Johnson County’s FY 2023 Proposed Budget reduces mill levy, offers workforce compensation

Interior with wood table and computer in Johnson County board room

County Manager Penny Postoak Ferguson Thursday, May 12, released her FY 2023 Proposed Budget for Johnson County Government, unveiling a plan that includes a mill levy reduction in all three of the county’s taxing districts equaling a full mill reduction in total.

If approved in the county’s final budget for next year, it would be the largest mill levy reduction in more than two decades.

In addition, the county manager’s proposed budget outlines efforts to address the pay and benefits of the county government’s workforce in a time of increased voluntarily job turnovers and low unemployment in an ever-challenging labor market. The financial proposal also funds the 2023 capital improvement projects and keeps adequate reserves, important for maintaining the coveted Triple AAA bond rating.

County Manager Postoak Ferguson and Budget and Financial Planning staff presented the proposed FY 2023 Budget to the Johnson County Board of County Commissioners during an afternoon Committee of the Whole session. No action was taken on the proposed budget plan.

“We are here to serve the community. We are very cognizant of the impact from property valuations, especially on those with fixed and modest incomes. The proposed mill levy reduction of a full mill comes with careful thought and analysis,” the county manager noted in her budget message.

“It is achievable at this time and can be done while addressing compensation and the highest service delivery of our organization. After all we have been through, it feels good to put forward a proposed budget that accomplishes so much.”

The county manager is proposing a reduction of 0.82 mills for the County Taxing District, 0.10 mills for Johnson County Library and 0.08 mills for Johnson County Park and Recreation District for a total of one mill.

The one mill levy reduction, if authorized in the final FY 2023 Budget by the BOCC, would represent the largest decrease in the county’s total mill levy since at least 1999, according to Budget and Financial Planning.  It also represents the fifth mill levy reduction in six years. The past four reductions averaged approximately a quarter of a mill.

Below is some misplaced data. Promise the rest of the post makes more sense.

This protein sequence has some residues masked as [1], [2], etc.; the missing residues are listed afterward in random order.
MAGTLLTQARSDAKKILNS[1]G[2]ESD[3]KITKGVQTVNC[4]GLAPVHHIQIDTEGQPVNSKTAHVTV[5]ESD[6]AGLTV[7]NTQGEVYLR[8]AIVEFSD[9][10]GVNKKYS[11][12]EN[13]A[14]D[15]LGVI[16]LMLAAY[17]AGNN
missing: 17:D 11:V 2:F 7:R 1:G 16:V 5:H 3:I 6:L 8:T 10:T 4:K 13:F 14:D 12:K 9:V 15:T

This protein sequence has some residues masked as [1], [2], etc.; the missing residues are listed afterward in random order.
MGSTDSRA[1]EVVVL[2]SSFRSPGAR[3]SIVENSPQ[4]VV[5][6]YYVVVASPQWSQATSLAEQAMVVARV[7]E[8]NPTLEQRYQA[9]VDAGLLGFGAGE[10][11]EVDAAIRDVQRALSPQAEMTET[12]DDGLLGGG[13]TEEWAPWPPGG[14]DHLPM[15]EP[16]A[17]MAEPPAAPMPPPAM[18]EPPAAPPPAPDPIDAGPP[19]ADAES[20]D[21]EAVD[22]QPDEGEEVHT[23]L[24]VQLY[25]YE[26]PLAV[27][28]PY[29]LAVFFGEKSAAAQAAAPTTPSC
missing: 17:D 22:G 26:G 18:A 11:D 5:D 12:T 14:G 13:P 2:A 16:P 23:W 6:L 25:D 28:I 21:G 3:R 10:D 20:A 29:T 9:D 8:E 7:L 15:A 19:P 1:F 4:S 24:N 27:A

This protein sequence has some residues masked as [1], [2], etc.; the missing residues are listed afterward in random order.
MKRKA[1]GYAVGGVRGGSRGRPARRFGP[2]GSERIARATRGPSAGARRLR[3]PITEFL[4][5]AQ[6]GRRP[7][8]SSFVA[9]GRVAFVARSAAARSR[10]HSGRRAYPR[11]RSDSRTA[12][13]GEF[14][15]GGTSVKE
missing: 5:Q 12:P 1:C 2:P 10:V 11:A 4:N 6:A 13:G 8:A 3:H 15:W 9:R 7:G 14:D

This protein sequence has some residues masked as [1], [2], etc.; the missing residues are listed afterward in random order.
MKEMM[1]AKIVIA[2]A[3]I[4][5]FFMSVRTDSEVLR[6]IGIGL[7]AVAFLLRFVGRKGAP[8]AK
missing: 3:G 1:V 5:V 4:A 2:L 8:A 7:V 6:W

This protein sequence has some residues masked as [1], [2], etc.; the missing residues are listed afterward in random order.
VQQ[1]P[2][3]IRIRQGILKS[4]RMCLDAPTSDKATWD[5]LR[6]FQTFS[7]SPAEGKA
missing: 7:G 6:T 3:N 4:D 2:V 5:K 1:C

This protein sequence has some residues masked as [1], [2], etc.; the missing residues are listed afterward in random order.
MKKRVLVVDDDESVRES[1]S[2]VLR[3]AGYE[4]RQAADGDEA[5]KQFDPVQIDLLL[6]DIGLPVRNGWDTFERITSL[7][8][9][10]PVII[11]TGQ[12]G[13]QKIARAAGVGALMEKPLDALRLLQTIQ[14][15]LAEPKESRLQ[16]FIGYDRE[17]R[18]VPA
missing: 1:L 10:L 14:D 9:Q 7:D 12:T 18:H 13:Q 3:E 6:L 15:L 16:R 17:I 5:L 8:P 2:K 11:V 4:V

The proposed total mill levy for County Government is set at 24.568 mills, the lowest since 2014. The proposed mill levy for the county taxing district is 17.744 mills, which remains the lowest among the 105 counties of Kansas and the lowest since 2013 in Johnson County budgets. The proposed taxing levies for the Johnson County Park and Recreation District (3.016 mills) and Johnson County Library (3.808 mills) are the lowest since 2015.

Workforce market pressures

According to the county manager, Johnson County Government, like national and regional employers, has significant pressures on its workforce in terms of recruitment, retention and compensation across county job categories and pay grades

The county’s voluntary turnover rate increased to 11.84% in 2021. The rate in 2020 and 2019 was 8.44%. Many seasoned county employees are also planning to retire in the coming years.

“Not only are we losing more employees compared to recent years, but the data shows that fewer people are looking for employment. Unemployment was very low in Johnson County, at 2.4%, in 2019, before the pandemic, but has since dropped even further, to 1.7% at the end of 2021,” the county manager noted in her budget message.

In addressing the county’s workforce pressures, the proposed budget seeks:

  • An investment of the equivalent of a 2% pool of total salaries in 2022 to address issues with pay compression in baseline assumptions for the FY 2023 Budget.
  • 3% merit pool for individual 2022 performance (ranging from 0-5%).
  • 2% market increase to help prevent future compression issues and to be competitive in the market.
  • 1% increase to the county’s match to supplemental retirement (raising the maximum match from 3 to 4%).